CB:   Do you understand the rancor? And what did you think of the Orange Order’s parade itself that took place on Saturday?

GD:   Well I mean the majority of people in that area find marches in general objectionable, right? And then people who are marching they feel it’s their right to actually march so you’ve got two polarised kind of views in that kind of section. And I mean I fully understand the frustration that is behind all of that. I know the history of the place. I’ve been in the homes. You know, like I mean the largest loss of life of the modern day Troubles, as we euphemistically call them, was lost in that area. I mean I spoke in the UN a couple of years ago and to put it in context it’s an equivalent of fifty thousand people dying in LA or four point two million people dying in America. I mean when you consider what happened on 9/11 and how that’s changed the world even for us to travel nowadays is a chore rather than actually a joy and so you can imagine how disaffected that square mile. Yes, of course I understand that. I mean that’s why, like in a sense, I empathise so much. I mean again, I find it strange that I walked during and received some horrific insults and hurt during 2001 and I wasn’t found wanting for the people then and I don’t feel I have been since. But the reality is that: Here was my view, it was different to theirs. They could have come to me and said to me, in whatever language they wanted to do – I mean it’s not like as if I’m shrinking violet – I mean they know that – but I just think they crossed the line and the reaction, so far, has been incredible. I mean, I’ve had people from abroad contacting and actually saying – but the story should be about the attempt to build a platform for the future there not about individuals and the reality is that this is just a beginning. I mean it isn’t a resolution. It isn’t a solution. It’s a beginning – it’s a platform. We need to build on that. We need to build community relations.

CB:   And on that point, I mean you’re here and you’re criticising people of your own community I suppose and actually there’s been no criticism of the way the Orange Order conducted their parade. It took place, it took a few minutes to go up that stretch of road and it was relatively dignified actually in the way it took place. Do you think this can mark a turning point, therefore, in relationships because you do at least now have these negotiations between that other residents’ group, CARA, and Orangemen?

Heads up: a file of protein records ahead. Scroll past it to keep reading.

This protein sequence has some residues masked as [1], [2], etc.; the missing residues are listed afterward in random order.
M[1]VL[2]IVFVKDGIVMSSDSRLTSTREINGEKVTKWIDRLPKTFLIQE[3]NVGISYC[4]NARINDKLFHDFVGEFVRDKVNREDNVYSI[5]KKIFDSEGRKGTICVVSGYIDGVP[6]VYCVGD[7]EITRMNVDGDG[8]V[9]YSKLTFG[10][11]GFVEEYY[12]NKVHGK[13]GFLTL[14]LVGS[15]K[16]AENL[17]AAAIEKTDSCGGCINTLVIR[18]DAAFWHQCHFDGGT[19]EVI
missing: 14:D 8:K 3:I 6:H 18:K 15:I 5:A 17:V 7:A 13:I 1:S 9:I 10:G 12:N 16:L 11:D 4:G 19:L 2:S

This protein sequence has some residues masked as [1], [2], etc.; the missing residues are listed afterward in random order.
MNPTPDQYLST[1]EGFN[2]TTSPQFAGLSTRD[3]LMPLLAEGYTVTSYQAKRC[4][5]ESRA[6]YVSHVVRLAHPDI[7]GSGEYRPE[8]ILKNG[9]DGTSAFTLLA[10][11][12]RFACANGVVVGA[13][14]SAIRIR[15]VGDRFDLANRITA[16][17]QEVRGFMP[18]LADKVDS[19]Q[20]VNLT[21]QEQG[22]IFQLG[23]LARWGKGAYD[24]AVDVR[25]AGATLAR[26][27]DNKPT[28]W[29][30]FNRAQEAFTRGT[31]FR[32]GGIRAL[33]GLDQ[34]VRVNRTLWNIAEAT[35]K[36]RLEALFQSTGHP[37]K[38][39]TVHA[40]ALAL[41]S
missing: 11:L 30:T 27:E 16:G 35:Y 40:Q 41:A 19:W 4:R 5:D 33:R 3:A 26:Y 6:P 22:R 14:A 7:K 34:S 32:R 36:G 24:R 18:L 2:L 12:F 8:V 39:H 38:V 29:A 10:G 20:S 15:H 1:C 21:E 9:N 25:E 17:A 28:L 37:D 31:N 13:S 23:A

GD:   Yes, because you see a residents’ association shouldn’t just be about parading. It shouldn’t be. Think about it, I mean in that area, combined in both areas, there’s issues around alcohol, drug abuse, there’s issues around suicide, there’s issues around housing, issues around education – that these collectively – these residents’ groups should be actually using their voice to actually champion those particular causes. I mean every time we go to talk about something in Ardoyne or in North Belfast parading clouds the agenda and the horizon. Here’s an opportunity just to break in the horizon to actually to begin to build.

CB:   And just finally: There will be people, I suspect, who support GARC listening to this this morning. What would you say to them particularly given the words that were used. And I mean we haven’t talked about the specific insults against you. I mean we’ve heard a little bit of the heckling but I mean some of them were quite strong words used against you.

GD:   Yes. And I looked into people’s eyes and I’ve seen you know some of the footage and I think of the likes of my family watching that. They know that I’ve served that area for fifteen years. I’ve put my life on the line. I’ve received death threats from both sides of the community. I mean and I would continue and I would have given my life to that place unfortunately the nature of our rules means that I have to move on at the moment. I’ll be in the area on a daily basis but I’ll living elsewhere in Crossgar. But I mean I love the people there and I mean if it took them venting their spleen at me rather than somebody else then it’s a price to pay but it wasn’t a very pleasant experience.

CB:   Father Gary Donegan thank you very much for coming in this morning and talking about that. As I mentioned earlier we did try to contact members of GARC however they didn’t respond to our calls. (ends time stamp ~ 1:46:00)